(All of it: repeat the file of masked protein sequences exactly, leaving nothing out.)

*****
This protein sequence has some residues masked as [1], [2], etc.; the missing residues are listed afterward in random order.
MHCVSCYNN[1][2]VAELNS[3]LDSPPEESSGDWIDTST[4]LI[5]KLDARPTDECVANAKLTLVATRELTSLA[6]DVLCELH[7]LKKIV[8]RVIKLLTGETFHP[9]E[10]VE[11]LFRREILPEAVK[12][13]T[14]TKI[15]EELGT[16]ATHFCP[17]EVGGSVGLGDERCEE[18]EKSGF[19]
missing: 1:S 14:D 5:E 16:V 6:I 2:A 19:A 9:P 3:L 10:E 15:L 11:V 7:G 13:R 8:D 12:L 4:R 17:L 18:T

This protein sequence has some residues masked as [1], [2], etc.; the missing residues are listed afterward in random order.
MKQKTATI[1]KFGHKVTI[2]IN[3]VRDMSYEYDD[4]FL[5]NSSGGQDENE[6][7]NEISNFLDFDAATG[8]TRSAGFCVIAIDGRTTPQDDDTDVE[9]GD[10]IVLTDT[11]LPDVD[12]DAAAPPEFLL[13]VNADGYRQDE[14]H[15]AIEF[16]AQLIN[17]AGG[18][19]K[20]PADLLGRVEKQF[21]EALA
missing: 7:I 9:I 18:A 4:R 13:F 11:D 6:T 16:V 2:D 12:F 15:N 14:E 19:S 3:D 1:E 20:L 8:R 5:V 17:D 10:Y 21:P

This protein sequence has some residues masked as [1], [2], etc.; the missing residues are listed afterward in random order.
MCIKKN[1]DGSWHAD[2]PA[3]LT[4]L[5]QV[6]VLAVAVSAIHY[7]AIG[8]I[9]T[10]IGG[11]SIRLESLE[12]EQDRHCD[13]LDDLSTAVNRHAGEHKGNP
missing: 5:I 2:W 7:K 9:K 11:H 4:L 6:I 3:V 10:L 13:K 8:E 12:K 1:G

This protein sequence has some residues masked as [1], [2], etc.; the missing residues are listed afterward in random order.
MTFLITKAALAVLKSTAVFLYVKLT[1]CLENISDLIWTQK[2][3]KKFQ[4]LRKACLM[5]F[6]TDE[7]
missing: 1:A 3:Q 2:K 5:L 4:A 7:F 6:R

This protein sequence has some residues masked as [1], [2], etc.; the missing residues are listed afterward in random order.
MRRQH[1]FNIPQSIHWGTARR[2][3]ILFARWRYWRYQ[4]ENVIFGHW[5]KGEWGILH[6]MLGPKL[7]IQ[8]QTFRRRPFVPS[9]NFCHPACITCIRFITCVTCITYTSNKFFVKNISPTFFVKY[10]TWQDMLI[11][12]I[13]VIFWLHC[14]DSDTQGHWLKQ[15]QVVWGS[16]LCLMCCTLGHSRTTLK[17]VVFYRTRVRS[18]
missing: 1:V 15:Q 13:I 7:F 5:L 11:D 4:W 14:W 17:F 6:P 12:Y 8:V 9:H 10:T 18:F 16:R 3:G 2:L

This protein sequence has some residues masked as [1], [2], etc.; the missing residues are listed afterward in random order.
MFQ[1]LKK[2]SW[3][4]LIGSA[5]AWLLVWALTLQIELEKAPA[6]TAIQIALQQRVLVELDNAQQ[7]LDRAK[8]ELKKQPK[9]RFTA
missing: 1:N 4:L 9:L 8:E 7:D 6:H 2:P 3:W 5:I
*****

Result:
This protein sequence has some residues masked as [1], [2], etc.; the missing residues are listed afterward in random order.
MHCVSCYNN[1][2]VAELNS[3]LDSPPEESSGDWIDTST[4]LI[5]KLDARPTDECVANAKLTLVATRELTSLA[6]DVLCELH[7]LKKIV[8]RVIKLLTGETFHP[9]E[10]VE[11]LFRREILPEAVK[12][13]T[14]TKI[15]EELGT[16]ATHFCP[17]EVGGSVGLGDERCEE[18]EKSGF[19]
missing: 1:S 14:D 5:E 16:V 6:I 2:A 19:A 9:P 3:L 10:E 15:L 11:V 7:G 13:R 8:D 12:L 4:R 17:L 18:T

This protein sequence has some residues masked as [1], [2], etc.; the missing residues are listed afterward in random order.
MKQKTATI[1]KFGHKVTI[2]IN[3]VRDMSYEYDD[4]FL[5]NSSGGQDENE[6][7]NEISNFLDFDAATG[8]TRSAGFCVIAIDGRTTPQDDDTDVE[9]GD[10]IVLTDT[11]LPDVD[12]DAAAPPEFLL[13]VNADGYRQDE[14]H[15]AIEF[16]AQLIN[17]AGG[18][19]K[20]PADLLGRVEKQF[21]EALA
missing: 7:I 9:I 18:A 4:R 13:F 11:D 6:T 16:V 2:D 12:F 15:N 14:E 19:S 3:D 1:E 20:L 8:R 5:V 17:D 10:Y 21:P

This protein sequence has some residues masked as [1], [2], etc.; the missing residues are listed afterward in random order.
MCIKKN[1]DGSWHAD[2]PA[3]LT[4]L[5]QV[6]VLAVAVSAIHY[7]AIG[8]I[9]T[10]IGG[11]SIRLESLE[12]EQDRHCD[13]LDDLSTAVNRHAGEHKGNP
missing: 5:I 2:W 7:K 9:K 11:H 4:L 6:I 3:V 10:L 13:K 8:E 12:K 1:G

This protein sequence has some residues masked as [1], [2], etc.; the missing residues are listed afterward in random order.
MTFLITKAALAVLKSTAVFLYVKLT[1]CLENISDLIWTQK[2][3]KKFQ[4]LRKACLM[5]F[6]TDE[7]
missing: 1:A 3:Q 2:K 5:L 4:A 7:F 6:R

This protein sequence has some residues masked as [1], [2], etc.; the missing residues are listed afterward in random order.
MRRQH[1]FNIPQSIHWGTARR[2][3]ILFARWRYWRYQ[4]ENVIFGHW[5]KGEWGILH[6]MLGPKL[7]IQ[8]QTFRRRPFVPS[9]NFCHPACITCIRFITCVTCITYTSNKFFVKNISPTFFVKY[10]TWQDMLI[11][12]I[13]VIFWLHC[14]DSDTQGHWLKQ[15]QVVWGS[16]LCLMCCTLGHSRTTLK[17]VVFYRTRVRS[18]
missing: 1:V 15:Q 13:I 7:F 5:L 11:D 4:W 14:W 17:F 6:P 12:Y 8:V 9:H 10:T 18:F 16:R 3:G 2:L

This protein sequence has some residues masked as [1], [2], etc.; the missing residues are listed afterward in random order.
MFQ[1]LKK[2]SW[3][4]LIGSA[5]AWLLVWALTLQIELEKAPA[6]TAIQIALQQRVLVELDNAQQ[7]LDRAK[8]ELKKQPK[9]RFTA
missing: 1:N 4:L 9:L 8:E 7:D 6:H 2:P 3:W 5:I